In An Ironic Turn Of Events, Australians Are Now Being Urged To Eat More Avocados

Eating smashed avo on toast will no longer affect your credit rating.

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Avocados, once a status symbol in Australian households akin to pay TV, have dramatically dropped in price across the country to the point where farmers are now begging consumers to eat more of them.

A recent report into the Australian avocado market has described that an “avo-lanche” of new produce threatens the financial viability of the entire Australian market, with farmers currently supplying 22 avocados per Australian.

The report commissioned by Rabobank identified a bumper crop in Western Australia has led to a staggering increase of 265 percent over last year’s total production, with fears that growers will be forced to dump their produce to avoid crashing the market.

“Some growers are pulling out older trees … or blocks that aren’t performing that have problems,” Avocados Australia chairman Jim Kochi told the ABC, as growers report their lowest returns in 20 years amid increased costs of labour and fertiliser.

Avocado grower Jo Houghton told Junkee that the fruit’s ability to be grown almost all year round, combined with the product’s high value led to growers investing heavily into the market in Australia.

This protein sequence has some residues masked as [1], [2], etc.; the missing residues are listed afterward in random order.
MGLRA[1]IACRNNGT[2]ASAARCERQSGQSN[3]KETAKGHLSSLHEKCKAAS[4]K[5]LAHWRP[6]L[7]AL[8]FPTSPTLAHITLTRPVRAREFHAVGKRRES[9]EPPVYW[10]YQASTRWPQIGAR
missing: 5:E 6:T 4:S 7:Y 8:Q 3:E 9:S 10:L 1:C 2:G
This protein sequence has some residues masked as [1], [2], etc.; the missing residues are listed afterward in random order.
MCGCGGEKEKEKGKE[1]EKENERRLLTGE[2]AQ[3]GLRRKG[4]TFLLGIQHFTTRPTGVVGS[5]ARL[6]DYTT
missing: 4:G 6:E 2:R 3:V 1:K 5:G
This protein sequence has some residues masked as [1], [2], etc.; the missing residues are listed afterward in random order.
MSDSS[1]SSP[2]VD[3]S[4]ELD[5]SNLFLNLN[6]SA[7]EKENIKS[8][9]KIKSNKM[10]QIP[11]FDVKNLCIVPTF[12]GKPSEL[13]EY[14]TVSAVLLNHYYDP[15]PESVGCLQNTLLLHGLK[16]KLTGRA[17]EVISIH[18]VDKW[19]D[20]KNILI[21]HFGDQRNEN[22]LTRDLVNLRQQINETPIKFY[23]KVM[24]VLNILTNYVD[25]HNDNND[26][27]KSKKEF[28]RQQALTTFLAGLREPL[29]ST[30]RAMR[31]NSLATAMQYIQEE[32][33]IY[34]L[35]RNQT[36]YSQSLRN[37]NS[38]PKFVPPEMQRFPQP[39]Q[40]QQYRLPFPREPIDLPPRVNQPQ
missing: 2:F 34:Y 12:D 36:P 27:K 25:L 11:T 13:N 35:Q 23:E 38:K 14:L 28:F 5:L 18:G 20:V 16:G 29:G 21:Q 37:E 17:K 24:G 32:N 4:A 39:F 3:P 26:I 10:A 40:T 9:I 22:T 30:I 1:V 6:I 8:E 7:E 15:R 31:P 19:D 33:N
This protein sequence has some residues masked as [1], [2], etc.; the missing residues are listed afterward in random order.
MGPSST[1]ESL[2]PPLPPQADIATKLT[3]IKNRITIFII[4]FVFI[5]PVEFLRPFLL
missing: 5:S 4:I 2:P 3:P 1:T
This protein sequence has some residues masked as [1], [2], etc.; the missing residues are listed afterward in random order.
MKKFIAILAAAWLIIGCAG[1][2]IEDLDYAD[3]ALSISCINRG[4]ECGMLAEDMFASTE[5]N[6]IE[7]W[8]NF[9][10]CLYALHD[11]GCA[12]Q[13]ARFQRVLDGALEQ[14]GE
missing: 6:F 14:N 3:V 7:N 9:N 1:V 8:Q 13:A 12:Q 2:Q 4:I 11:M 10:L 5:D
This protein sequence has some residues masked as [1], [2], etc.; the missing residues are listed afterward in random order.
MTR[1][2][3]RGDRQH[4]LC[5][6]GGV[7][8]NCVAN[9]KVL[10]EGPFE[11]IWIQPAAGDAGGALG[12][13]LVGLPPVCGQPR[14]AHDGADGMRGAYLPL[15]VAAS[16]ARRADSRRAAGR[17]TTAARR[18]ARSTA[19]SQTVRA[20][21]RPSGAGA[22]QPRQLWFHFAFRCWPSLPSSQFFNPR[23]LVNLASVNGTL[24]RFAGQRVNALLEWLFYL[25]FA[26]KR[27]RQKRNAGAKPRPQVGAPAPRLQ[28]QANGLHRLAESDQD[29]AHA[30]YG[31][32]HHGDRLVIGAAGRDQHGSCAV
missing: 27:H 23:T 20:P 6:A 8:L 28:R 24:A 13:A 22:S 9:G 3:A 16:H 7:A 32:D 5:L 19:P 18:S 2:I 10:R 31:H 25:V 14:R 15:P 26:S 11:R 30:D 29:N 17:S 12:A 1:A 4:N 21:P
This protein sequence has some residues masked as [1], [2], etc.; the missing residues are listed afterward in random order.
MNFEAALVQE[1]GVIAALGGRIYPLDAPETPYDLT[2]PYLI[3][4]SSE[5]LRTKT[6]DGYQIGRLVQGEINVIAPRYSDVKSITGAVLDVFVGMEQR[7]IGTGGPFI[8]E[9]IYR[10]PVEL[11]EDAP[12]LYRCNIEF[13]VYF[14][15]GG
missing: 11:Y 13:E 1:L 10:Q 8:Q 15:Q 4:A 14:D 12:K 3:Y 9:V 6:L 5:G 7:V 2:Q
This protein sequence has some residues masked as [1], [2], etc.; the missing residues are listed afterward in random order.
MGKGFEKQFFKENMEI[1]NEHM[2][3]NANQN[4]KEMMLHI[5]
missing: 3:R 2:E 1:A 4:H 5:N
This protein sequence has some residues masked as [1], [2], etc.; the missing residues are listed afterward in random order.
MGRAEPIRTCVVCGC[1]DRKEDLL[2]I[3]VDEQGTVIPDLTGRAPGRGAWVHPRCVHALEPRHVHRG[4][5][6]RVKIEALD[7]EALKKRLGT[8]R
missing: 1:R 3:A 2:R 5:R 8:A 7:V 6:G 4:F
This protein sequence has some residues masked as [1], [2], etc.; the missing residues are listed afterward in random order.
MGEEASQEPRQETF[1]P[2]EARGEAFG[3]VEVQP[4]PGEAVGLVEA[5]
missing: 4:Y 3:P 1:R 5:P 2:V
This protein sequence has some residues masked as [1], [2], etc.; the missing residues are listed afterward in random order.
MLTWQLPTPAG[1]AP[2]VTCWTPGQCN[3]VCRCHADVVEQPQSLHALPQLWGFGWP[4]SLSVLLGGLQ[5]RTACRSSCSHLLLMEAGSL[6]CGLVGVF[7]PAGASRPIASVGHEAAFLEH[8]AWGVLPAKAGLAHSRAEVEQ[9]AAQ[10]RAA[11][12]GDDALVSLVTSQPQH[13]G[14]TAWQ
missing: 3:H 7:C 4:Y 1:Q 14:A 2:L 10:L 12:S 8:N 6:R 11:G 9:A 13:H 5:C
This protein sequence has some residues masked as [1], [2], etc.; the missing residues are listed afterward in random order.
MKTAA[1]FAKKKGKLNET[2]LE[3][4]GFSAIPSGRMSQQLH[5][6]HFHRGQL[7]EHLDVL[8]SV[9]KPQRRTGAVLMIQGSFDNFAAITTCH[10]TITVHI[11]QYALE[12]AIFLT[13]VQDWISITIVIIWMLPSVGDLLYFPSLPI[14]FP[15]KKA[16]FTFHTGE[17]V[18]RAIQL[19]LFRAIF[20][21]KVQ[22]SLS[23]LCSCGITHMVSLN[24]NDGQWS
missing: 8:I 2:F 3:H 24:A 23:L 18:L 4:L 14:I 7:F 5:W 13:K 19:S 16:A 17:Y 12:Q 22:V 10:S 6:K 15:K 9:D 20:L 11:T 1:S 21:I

“Avocados were a product that was fetching really high prices,” Houghton told Junkee. “So about five years ago a bunch of people thought, ‘Awesome, let’s plant a bunch of trees!'”

Houghton, who runs the boutique avocado farm Avocado Jo, says that the profits corporate farms sought to reap from the notoriously expensive fruit have been dashed by saturation of the market, as everyday costs further diminish returns.

“They’ve been planted on a hugely commercial scale in Australia, predominately in WA and Northern Queensland. There is only a couple of months in the year where there isn’t much of a supply, we can eat avocados all year round,” Houghton told Junkee.

“There are some farmers that may need to change farming practices in the future, and there will definitely be some businesses that may no longer find it viable — especially with inflation and costs of fertiliser, and being able to find contractors. That will be a challenge for small farmers and large farmers alike.”

“The farmers will need to be more and more accountable to provide this excellent quality fruit, and to have the farming practices that consumers want.”

In this bizarre new dimension we’ve entered — sponsored by late-stage capitalism — the fruit that economists once blamed for preventing millennials from entering the housing market is cheaper and more readably available than freaking lettuce.